Press "Enter" to skip to content

Tag: global guerrillas

The power of networks: distributed journalism, meme warfare, and collective intelligence

These are the slides for what was perhaps my favorite lecture so far in BCM112. The lecture has three distinct parts, presented by myself and my PhD students Doug Simkin and Travis Wall. I opened by building on the previous lecture which focused on the dynamics of networked participation, and expanded on the shift from passive consumption to produsage. The modalities of this shift are elegantly illustrated by the event-frame-story structure I developed to formalize the process of news production [it applies to any content production]. The event stage is where the original footage appears – it often is user generated, raw, messy, and with indeterminate context. The frame stage provides the filter for interpreting the raw data. The story stage is what is produced after the frame has done its work. In the legacy media paradigm the event and frame stages are closed to everyone except the authority figures responsible for story production – governments, institutions, journalists, academics, intellectuals, corporate content producers. This generates an environment where authority is dominant, and authenticity is whatever authority decides – the audience is passive and in a state of pure consumption. In the distributed media paradigm the entire process is open and can be entered by anyone at any point – event, frame, or story. This generates an environment where multiple event versions, frames, and stories compete for produser attention on an equal footing.

These dynamics have profound effects on information as a tool for persuasion and frame shifting, or in other words – propaganda. In legacy media propaganda is a function of the dynamics of the paradigm: high cost of entry, high cost of failure, minimum experimentation, inherent quality filter, limited competition, cartelization with limited variation, and an inevitable stagnation.

In distributed media propaganda is memes. Here too propaganda is a function of the dynamics of the paradigm, but those are characterized by collective intelligence as the default form of participation in distributed networks. In this configuration users act as a self-coordinating swarm towards an emergent aggregate goal. The swarm has an orders of magnitude faster production time than the legacy media. This results in orders of magnitude faster feedback loops and information dissemination.

The next part of the lecture, delivered by Doug Simkin, focused on a case study of the /SG/ threads on 4chan’s /pol/ board as an illustration of an emergent distributed swarm in action. This is an excellent case study as it focuses on real-world change produced with astonishing speed in a fully distributed manner.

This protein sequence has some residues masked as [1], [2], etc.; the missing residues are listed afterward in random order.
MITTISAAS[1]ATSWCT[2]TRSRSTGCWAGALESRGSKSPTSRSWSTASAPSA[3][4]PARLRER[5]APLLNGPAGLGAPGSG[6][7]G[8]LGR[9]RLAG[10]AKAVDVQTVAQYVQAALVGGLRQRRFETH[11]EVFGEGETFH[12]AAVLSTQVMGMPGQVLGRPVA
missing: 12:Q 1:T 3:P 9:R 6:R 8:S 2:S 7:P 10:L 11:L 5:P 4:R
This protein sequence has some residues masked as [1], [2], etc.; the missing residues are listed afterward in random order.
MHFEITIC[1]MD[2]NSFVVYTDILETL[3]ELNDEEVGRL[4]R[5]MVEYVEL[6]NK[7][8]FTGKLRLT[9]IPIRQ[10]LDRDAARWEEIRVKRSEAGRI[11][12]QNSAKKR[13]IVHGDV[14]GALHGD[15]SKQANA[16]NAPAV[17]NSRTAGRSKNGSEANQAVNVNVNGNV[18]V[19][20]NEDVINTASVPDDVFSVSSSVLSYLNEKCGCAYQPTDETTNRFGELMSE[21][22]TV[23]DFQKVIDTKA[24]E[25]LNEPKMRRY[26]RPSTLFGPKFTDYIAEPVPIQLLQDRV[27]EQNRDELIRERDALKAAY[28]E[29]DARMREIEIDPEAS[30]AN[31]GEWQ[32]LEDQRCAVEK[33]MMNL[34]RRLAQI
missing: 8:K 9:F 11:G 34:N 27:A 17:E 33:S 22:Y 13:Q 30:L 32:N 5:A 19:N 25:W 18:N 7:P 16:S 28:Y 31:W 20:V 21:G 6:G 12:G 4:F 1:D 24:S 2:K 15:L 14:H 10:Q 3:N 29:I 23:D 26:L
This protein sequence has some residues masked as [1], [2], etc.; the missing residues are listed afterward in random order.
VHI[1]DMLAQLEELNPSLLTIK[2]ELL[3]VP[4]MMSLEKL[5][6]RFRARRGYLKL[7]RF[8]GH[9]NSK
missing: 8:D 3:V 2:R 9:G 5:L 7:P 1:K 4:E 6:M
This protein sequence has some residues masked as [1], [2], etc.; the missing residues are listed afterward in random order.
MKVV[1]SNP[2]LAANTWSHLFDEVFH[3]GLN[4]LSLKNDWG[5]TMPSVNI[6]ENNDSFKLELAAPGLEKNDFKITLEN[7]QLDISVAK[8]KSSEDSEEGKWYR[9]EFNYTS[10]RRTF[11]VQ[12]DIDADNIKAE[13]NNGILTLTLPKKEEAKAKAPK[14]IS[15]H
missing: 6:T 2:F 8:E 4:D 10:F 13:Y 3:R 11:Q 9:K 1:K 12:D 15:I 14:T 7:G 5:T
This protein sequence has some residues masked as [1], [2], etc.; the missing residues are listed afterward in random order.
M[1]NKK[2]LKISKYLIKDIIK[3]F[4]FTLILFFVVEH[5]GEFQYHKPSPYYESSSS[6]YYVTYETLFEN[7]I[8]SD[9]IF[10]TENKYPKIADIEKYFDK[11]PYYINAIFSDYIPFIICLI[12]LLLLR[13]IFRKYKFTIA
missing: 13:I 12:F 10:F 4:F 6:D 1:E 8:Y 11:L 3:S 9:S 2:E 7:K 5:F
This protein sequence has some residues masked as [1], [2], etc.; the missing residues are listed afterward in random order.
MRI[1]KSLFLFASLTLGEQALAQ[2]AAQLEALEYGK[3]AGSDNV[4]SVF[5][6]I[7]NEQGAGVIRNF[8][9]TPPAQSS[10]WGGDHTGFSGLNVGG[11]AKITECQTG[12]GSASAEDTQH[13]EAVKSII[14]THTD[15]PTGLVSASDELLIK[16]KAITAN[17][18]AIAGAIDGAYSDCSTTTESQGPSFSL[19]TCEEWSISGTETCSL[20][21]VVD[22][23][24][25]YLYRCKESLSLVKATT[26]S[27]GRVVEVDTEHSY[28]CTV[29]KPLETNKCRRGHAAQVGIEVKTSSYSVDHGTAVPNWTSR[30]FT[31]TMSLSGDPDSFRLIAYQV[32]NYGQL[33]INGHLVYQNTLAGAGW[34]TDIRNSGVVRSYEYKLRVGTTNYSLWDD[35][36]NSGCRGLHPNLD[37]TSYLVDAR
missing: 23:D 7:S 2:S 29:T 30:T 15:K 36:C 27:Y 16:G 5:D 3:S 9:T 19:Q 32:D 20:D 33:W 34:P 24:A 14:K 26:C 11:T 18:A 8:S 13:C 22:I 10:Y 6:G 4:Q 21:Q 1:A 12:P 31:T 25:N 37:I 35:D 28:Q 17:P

The final part of the lecture, delivered by Travis Wall, focused on a case study of the #draftourdaughters memetic warfare campaign, which occurred on 4chan’s /pol/ board in the days preceding the 2016 US presidential election. This case study is a potent illustration of the ability of networked swarms to leverage fast feedback loops, rapid prototyping, error discovery, and distributed coordination in highly scalable content production.

WikiLeaks and information warfare

Plenty has been happening while I was immersed in the joys of fatherhood. WikiLeaks, and the whole theater of deception surrounding it, has been the most thought-provoking flow of events by far. Plenty to write about, but for now this quote from Raffi Khatchadourian’s excellent piece on Assange:

“He had come to understand the defining human struggle not as left versus right, or faith versus reason, but as individual versus institution. As a student of Kafka, Koestler, and Solzhenitsyn, he believed that truth, creativity, love, and compassion are corrupted by institutional hierarchies, and by “patronage networks”—one of his favorite expressions—that contort the human spirit. He sketched out a manifesto of sorts, titled “Conspiracy as Governance,” which sought to apply graph theory to politics. Assange wrote that illegitimate governance was by definition conspiratorial—the product of functionaries in “collaborative secrecy, working to the detriment of a population.” He argued that, when a regime’s lines of internal communication are disrupted, the information flow among conspirators must dwindle, and that, as the flow approaches zero, the conspiracy dissolves. Leaks were an instrument of information warfare. These ideas soon evolved into WikiLeaks.”

The gold dinar

The following news stories, coupled with the recent unveiling of a gold ATM in Abu Dhabi seem like the first steps on the road to a trend:

1. Apparently the Malaysian state of Kelantan introduced some time ago the gold Dinar and the silver Dirham as legal tender, and the coins are in circulation with at least 3 different banks responsible for coinage and distribution. Interestingly, one of the reasons given by the chief minister of the state of Kelantan for introducing the coins, is that:

“the poor would be protected against inflation by the intrinsic value of the precious metals”

Who would have expected an Islamist party member from provincial Malaysia to speak words straight from an Austrian Economic Theory textbook?

2. An amazing video from Indonesia, where a private Islamic organization is coining – you guessed it – gold Dinars and silver Dirhams. Their explanation for doing it, and the interviews with ordinary people using the coins for their savings, are eye-opening.  One of the interviewees frames it as follows:

“The Dinar and Dirham represent a moral movement of maximum individual freedom”

It seems that this coinage movement sees itself as both enabling individual freedom from banking manipulation and the resulting inflation (obliteration of savings), and as a protest against state corruption and central bank control over individual lives (centrally controlled interest rates).